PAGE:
“So you really are invisible?” Ryan asked, fascinated.
“Like a ghost,” Steve’s voice answered gloomily. They were back in his room: Angie and Ryan were sitting on the bed (there was nowhere to sit on the floor) and facing the computer chair-- above which a pair of black, rectangular glasses floated.
“That’s so cool,” Angie said, leaning back comfortably.. “Nod your head up and down again!”
Steve sighed loudly and complied, making the glasses bob up and down.
“Ah ha ha, I love it!” She clapped her hands. “Now do Vincent Price’s voice!”
“Angie, stop,” Ryan said and turned back to Steve’s chair. “When did this happen?”
“August 12th.” The glasses tilted. “Woke up one morning and wondered why my mom wouldn’t look at me. Then I looked in the mirror, and whoops! No me. I thought I was dead at first, but I couldn’t find my body anywhere. And I still got hungry. Still tripped on things and stubbed my toes.”
“Can you see yourself?” Ryan got out a spiral bound notebook and began taking notes for his report.
“No,” Steve’s voice said. “But I made myself some custom glasses that can detect infrared heat. So now I show up as a reddish blur.”
“That’s so awesome!” Ryan scribbled as fast as he could.
“Yeah, what did I tell you? Infrared is the way to go! Can I try them on?” Angie added, holding out her hand. The glasses dropped into her palm. She put them on. “Whoa... Ryan, you try!”
Ryan got to see a red human outline wave at him from the chair. He waved back automatically. “This is brilliant. But back to your story.” He handed the glassed out to Steve again.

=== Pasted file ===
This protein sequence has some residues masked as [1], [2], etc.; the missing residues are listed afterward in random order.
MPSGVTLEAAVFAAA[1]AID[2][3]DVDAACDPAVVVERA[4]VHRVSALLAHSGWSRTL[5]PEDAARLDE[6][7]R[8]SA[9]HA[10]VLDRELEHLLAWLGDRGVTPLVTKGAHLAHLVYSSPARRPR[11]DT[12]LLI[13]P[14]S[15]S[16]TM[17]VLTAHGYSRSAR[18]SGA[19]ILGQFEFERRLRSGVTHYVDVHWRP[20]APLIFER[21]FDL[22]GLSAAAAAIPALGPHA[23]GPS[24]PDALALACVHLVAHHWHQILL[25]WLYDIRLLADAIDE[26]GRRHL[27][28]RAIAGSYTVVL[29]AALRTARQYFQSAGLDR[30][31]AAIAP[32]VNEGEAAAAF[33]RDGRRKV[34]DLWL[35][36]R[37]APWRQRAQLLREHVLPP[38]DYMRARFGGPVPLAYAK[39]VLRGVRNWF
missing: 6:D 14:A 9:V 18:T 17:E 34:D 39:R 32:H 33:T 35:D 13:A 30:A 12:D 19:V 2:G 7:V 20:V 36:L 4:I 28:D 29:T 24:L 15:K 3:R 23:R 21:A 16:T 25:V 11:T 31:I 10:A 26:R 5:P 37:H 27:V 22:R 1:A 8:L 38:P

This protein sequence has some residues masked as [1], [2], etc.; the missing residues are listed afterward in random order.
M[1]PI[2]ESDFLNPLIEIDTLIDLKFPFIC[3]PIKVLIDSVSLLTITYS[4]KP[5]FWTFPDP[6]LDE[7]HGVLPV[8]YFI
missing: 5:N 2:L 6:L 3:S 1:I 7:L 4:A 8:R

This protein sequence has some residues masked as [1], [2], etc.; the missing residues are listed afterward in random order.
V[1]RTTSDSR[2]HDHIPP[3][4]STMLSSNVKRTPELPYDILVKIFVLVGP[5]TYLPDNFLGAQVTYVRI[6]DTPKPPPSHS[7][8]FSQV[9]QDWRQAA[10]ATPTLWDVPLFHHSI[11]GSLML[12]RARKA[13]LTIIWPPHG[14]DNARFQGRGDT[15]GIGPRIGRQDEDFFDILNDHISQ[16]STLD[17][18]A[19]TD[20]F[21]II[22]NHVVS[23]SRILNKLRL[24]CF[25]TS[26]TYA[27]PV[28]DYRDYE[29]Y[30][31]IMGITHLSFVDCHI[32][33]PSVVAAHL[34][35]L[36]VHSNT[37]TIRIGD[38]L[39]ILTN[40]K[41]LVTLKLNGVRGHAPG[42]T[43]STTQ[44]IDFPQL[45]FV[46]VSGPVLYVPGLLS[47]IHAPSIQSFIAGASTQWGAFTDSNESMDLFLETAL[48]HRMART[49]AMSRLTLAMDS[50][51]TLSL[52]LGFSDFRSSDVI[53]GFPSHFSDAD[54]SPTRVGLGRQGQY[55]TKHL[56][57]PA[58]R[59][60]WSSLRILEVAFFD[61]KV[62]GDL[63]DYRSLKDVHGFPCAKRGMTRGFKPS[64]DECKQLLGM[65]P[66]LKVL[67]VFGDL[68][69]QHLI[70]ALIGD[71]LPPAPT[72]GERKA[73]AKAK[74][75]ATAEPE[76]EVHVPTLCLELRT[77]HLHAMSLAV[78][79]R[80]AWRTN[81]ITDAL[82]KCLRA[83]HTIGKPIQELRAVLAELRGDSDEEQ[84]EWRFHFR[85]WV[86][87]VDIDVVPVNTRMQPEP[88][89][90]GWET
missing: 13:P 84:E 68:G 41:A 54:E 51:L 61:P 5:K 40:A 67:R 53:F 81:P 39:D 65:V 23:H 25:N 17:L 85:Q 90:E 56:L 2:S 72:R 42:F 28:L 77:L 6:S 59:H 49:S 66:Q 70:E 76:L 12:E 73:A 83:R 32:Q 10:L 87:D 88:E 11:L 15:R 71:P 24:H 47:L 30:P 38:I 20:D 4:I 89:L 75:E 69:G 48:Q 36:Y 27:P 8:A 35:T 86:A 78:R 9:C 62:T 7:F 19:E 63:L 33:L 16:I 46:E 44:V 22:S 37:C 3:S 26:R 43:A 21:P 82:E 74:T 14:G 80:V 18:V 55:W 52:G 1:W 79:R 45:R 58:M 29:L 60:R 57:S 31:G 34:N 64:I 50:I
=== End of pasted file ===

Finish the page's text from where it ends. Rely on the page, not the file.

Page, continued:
“Well,” Steve said. “It was awkward going to school, even when no one could see me, because I’d get stepped on, sat on, and bumped into everywhere, so I set up some cameras to watch the lectures. I watch them on here.” The chair whirled around and the mouse on the desk clicked. Ryan and Angie stood up to look over his shoulder. There were wide views of at least five of the classrooms.
“Wow,” Angie said. “You’re invisible, but all you’ve done is study and watch classes at school? I would have milked that for all it’s worth and traveled for free or something.”
“I don’t want to leave my mom alone,” Steve said simply.
“Hold on...” Ryan pointed. “Is that the weight room? You had a camera in there?”
“I’ve seen you both at school,” Steve said, and his voice started to waver a bit.“On Friday, I saw what you did to those ghouls. I’m sorry I ran when you came... I know you’re both nice people, but... What else could I do but run if some Federal Bureau classified me as a monster and sent you to kill me?”
“They wouldn’t do that!” Angie exclaimed, and turned to Ryan. “Would they?”
“You’re not a monster, so no, they wouldn’t,” Ryan said firmly. “Especially if all you’ve done is stay inside and study. They’ll certainly view you as a potential threat, though. But don’t worry. I’ll send my report to them, they’ll register you in their system, and as long as you stay in contact, I don’t think there will be a problem for you to keep living here.”
The glasses wiggled a bit, and there was a small sniff.
Angie rocked forward and back again on her heels. Ryan briefly wondered if she was losing balance or restraining an impulse. “Would you like us to help you explain to your mom?” she asked.